Monday, September 30, 2002


Morning Roll Call: Issue 101
"During my days running professional engineering services for a Department of Defense consultancy, we used daily "stand-up" meetings during the (harried) proposal preparation process. Here, the idea was to make the meetings as brief as possible (hence the standup part -- no getting comfortable in a big chair). The meetings were designed to quickly keep everyone informed of progress, to highlight any problems, and to provide cross-team collaboration.

"As you'll see from reading David's article (and references on SCRUM), these types of meetings can have very beneficial effects on a development project."

--Jon Kern

Thursday, September 26, 2002

Agile software development: Review and analysis


Abrahasson, Pekka et al. Agile software development: Review and analysis. ESPOO 2002, VTT Publications 478. 107p.

Keywords: Software development, agile processes, agile methods, extreme programming, agile modelling, open source software development, software project management

Abstract: Agile--denoting "the quality of being agile; readiness for motion, nimbleness, activity, dexterity in motion"--software development methods are attempting to offer an answer to the eager business community asking for lighter weight along with faster and nimbler sofware development processes. This is especially the case with the rapidly growing and volatile Internet software industry as well as for the emerging mobile application environment. The new agile methods have evoked a substantial amount of literature and debates. However, academic research on the subject is still scarce, as most of existing publications are written by practitioners or consultants.

The aim of this publication is to begin filling this gap by systematically reviewing the existing literature on agile sofware development methodologies. This publication has three purposes. First, it proposes a definition and a classification of agile software development approaches. Second, it analyses ten sotware development methods that can be characterized as being "agile" against the defined criteria. Third, it compares these methods and highlights their similarities and differences. Based on this analysis, future research needs are identified and discussed.

Agile User Groups


There are user groups springing up around the Agile Alliance focused on improving development processes along the lines of the Agile Manifesto. I attended the New England Agile User Group on Thursday, 18 September, and a good time was had by all. Ken Schwaber's comments provide a summary of the meeting.

There is also a new user group in Calgary: Calgary Agile Methods User Group (CAMUG)

Sunday, September 15, 2002

SCRUM vs. Waterfall: Point and Counterpoint


Note: CMM is a service mark of the Software Engineering Institute at Carnegie Mellon University.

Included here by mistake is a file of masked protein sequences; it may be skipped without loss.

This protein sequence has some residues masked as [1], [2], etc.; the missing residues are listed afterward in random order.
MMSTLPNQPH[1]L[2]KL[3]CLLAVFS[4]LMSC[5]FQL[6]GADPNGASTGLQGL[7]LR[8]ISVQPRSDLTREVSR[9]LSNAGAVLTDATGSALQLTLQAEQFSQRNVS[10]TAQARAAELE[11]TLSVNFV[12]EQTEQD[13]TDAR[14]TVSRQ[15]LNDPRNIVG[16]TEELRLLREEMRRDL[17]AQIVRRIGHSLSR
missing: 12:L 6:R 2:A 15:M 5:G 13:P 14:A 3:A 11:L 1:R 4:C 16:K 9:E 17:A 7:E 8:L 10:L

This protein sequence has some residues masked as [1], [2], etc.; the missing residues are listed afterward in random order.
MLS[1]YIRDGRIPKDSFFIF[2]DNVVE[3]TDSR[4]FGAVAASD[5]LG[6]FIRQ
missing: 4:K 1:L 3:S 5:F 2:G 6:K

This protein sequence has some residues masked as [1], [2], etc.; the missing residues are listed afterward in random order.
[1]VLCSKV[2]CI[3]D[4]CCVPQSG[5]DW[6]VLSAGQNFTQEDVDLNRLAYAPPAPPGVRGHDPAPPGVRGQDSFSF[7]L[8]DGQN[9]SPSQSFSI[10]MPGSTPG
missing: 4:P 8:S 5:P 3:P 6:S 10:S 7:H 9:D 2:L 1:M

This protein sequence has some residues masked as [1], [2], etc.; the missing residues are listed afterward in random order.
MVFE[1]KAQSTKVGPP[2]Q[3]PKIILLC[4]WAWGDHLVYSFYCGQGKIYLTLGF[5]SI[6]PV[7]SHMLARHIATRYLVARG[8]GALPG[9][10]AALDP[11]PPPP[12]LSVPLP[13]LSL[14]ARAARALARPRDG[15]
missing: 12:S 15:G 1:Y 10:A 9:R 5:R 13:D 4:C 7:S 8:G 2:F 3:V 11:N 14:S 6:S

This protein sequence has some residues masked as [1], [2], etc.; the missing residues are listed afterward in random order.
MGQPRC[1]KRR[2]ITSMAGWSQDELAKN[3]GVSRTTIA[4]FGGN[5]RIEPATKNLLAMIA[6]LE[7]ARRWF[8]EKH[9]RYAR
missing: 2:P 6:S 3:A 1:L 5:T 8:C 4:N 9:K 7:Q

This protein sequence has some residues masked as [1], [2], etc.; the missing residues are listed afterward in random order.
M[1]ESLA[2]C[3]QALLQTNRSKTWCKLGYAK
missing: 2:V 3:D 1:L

Shawn Presson, Director of Organizational Practice, ITS Services, Inc. says:

Why, why, why does everything think the waterfall life cycle is exclusively linear? It was designed to be extremely iterative, it allowed for the fact that there may be parallel, non-sequential sets of requirements under development (hence multiple, simultaneous "waterfalls"), it in no way assumed that requirements will be static during a project. It was only after the DoD got its hands on it that this interpretation of the model came about, but why are we listening to the DoD on something like this? ...

Why, why, why do we assume that "repeatable" and "defined" models preclude emergence? These terms are obvious reference to the CMMs, but the CMMs don't lock you into waterfall, spiral, or any other life cycle or methodology. With reference to requirements, the CMM says, "don't let your junior developer bet the farm on meeting a requirement that the project doesn't know about." Does SCRUM cover this point? Great, then SCRUM is the METHOD whereby this important principle (NOT "process") contained in the model is carried out...SCRUM (or JAD, or whatever) is the METHOD whereby your company avoids inadvertently lying about its capabilities (which is what the CMM planning is largely about, anyway.)... (See full text)

Ken Schwaber of the Agile Alliance responds:

Reading Shawn Presson’s comments regarding CMM, waterfall, and agile reminded me of Barry Boehm’s comments at XP/Agile Universe’02 and the comments of several CMM authors at INCOSE’02. I was reminded of the good intentions and sound footings of CMM and Waterfall, both initiated to address problems in systems development and systemic project failures rates that have only marginally improved over the decades...

...CMM, waterfall spring from a different theoretical basis than agile processes. Increased precision and definition are at their core, which is one of the alternatives for controlling a process. However, this approach only works when the definition and the problem have a mapping approaching 1:1 and the problem domain (technical, requirements, and people) is relatively simple: “It is typical to adopt the defined (theoretical) modeling approach when the underlying mechanisms by which a process operates are reasonably well understood. When the process is too complicated for the defined approach, the empirical approach is the appropriate choice.” Process Dynamics, Modeling, and Control, Ogunnaike and Ray, Oxford University Press, 1992.

The agile process is based on the empirical approach, accepting the complexity of the problem and addressing it through frequent inspection and constant adaptation...Empiricism is seen even in the Agile Manifesto, where the signatories pose agility as an empirical counterpoint to a defined approach, rather than as a new set of defined absolutes. The various agile processes implement empiricism with the underlying practices of iterative development, frequent inspection of status and increments of work, self-organizing teams, emerging architecture and requirements, and solid collaboration... (See full text)